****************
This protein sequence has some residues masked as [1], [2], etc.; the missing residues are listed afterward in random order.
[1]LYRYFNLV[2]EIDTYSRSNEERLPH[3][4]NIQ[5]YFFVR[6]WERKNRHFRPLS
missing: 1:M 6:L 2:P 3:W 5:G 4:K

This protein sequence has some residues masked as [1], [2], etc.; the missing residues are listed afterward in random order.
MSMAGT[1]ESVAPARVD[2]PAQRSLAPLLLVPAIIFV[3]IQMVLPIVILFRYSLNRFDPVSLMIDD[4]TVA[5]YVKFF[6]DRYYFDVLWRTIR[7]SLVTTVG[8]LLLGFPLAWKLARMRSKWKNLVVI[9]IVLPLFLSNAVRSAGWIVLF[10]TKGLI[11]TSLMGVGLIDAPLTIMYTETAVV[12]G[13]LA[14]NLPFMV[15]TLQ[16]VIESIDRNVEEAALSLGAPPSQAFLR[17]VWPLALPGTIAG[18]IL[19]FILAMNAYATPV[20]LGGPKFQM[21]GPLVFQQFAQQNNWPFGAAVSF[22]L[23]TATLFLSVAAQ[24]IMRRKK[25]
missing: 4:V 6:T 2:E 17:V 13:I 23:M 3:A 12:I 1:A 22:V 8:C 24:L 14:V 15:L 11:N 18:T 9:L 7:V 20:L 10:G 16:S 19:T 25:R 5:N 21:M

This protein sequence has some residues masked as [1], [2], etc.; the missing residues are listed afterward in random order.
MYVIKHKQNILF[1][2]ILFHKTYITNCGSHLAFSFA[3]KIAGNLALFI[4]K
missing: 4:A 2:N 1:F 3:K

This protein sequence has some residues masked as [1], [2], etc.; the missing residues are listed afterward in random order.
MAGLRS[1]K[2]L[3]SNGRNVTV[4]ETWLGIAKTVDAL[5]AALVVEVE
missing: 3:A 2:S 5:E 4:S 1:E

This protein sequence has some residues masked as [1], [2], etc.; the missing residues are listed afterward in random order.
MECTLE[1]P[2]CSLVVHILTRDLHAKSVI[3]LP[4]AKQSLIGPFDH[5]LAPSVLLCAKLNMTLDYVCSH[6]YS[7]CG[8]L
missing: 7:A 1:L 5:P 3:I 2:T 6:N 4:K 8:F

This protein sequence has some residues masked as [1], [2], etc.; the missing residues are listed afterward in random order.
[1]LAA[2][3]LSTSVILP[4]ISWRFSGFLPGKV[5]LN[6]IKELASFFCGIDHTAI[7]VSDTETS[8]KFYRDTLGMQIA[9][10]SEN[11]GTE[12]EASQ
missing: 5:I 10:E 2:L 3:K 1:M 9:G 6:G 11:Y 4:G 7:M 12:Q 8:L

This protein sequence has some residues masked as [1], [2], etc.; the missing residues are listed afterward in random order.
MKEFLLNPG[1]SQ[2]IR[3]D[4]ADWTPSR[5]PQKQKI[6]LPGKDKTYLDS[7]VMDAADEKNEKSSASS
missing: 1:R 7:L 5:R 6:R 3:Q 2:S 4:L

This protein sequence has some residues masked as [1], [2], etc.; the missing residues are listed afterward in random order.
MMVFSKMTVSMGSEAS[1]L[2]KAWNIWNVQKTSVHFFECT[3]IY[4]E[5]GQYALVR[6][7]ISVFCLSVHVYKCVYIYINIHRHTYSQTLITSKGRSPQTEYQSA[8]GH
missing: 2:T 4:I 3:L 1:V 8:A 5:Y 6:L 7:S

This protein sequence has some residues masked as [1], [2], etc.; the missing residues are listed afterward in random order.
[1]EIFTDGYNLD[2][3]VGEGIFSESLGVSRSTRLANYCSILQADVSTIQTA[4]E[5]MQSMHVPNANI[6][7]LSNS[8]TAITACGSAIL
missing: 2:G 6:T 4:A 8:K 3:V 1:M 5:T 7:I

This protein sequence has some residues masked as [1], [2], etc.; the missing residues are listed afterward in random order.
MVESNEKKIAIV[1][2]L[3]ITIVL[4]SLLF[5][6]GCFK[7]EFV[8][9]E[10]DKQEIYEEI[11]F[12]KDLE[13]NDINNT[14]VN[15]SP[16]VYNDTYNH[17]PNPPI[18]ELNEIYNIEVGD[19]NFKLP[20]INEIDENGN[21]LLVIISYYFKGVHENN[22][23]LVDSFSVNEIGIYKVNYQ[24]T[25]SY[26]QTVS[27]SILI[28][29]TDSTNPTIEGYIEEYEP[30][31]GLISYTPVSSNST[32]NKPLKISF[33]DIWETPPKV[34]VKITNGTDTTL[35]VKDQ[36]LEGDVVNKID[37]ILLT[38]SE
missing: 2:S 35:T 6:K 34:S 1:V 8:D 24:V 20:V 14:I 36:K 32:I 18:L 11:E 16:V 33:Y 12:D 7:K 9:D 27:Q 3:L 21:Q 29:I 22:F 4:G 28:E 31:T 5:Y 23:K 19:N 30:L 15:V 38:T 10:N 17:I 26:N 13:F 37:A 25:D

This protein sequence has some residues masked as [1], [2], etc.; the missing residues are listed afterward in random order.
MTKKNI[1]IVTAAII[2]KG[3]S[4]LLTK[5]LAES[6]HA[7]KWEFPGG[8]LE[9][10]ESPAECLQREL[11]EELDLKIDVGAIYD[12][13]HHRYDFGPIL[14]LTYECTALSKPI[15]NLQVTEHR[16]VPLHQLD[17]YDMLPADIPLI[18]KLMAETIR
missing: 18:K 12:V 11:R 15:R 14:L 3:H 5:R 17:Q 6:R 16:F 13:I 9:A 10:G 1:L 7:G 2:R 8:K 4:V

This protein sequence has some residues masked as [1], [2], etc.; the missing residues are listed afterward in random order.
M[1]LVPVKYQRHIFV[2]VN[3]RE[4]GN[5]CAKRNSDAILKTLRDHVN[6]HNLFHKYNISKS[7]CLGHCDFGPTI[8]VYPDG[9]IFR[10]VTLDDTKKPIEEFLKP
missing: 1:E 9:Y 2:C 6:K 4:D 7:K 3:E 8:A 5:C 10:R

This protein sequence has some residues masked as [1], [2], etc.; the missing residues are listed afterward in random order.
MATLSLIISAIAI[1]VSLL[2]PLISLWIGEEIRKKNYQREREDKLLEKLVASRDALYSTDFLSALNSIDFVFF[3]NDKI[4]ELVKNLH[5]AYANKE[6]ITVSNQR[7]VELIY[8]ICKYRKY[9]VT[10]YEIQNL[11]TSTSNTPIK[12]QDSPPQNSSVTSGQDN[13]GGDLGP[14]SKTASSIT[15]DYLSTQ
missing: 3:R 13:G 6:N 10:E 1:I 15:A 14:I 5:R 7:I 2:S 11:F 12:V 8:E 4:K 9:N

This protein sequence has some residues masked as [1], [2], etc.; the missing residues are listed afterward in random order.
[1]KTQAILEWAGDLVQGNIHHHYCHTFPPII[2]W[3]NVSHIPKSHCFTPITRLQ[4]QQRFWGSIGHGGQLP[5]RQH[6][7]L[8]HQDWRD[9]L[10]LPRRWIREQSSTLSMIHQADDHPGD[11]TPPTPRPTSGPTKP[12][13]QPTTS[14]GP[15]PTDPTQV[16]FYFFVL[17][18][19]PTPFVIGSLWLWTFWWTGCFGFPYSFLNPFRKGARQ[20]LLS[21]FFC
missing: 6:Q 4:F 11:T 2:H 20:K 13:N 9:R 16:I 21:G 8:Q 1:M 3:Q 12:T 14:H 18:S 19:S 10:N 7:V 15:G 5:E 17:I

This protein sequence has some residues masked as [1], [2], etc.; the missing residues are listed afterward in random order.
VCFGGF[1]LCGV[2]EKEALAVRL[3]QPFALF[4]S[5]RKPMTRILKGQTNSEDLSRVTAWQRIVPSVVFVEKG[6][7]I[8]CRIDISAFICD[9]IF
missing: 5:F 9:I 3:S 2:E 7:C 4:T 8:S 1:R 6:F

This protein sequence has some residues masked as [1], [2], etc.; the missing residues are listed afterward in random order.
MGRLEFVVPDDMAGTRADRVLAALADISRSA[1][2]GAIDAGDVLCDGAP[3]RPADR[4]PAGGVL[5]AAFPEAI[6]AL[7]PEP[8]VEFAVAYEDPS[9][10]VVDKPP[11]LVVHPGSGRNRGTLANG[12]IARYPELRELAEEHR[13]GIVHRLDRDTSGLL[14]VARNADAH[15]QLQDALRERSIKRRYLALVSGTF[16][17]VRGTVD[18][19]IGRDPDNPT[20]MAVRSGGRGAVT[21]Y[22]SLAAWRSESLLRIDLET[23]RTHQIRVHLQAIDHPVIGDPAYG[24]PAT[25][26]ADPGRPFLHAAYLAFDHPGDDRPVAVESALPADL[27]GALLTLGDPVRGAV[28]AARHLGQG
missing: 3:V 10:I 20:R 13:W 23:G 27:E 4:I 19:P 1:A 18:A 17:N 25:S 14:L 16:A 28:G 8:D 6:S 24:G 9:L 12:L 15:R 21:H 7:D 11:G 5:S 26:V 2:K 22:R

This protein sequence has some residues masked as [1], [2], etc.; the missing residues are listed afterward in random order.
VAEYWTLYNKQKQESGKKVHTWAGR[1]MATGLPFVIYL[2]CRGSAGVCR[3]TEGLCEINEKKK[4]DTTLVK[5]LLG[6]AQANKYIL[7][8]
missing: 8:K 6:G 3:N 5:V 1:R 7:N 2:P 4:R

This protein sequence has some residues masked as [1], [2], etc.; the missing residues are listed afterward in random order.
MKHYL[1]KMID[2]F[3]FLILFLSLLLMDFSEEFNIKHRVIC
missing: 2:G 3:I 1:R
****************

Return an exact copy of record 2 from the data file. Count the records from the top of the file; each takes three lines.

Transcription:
This protein sequence has some residues masked as [1], [2], etc.; the missing residues are listed afterward in random order.
MSMAGT[1]ESVAPARVD[2]PAQRSLAPLLLVPAIIFV[3]IQMVLPIVILFRYSLNRFDPVSLMIDD[4]TVA[5]YVKFF[6]DRYYFDVLWRTIR[7]SLVTTVG[8]LLLGFPLAWKLARMRSKWKNLVVI[9]IVLPLFLSNAVRSAGWIVLF[10]TKGLI[11]TSLMGVGLIDAPLTIMYTETAVV[12]G[13]LA[14]NLPFMV[15]TLQ[16]VIESIDRNVEEAALSLGAPPSQAFLR[17]VWPLALPGTIAG[18]IL[19]FILAMNAYATPV[20]LGGPKFQM[21]GPLVFQQFAQQNNWPFGAAVSF[22]L[23]TATLFLSVAAQ[24]IMRRKK[25]
missing: 4:V 6:T 2:E 17:V 13:I 23:M 3:A 12:I 1:A 22:V 8:C 24:L 14:V 15:L 11:N 18:T 9:L 7:V 20:L 10:G 16:S 19:T 25:R 5:N 21:M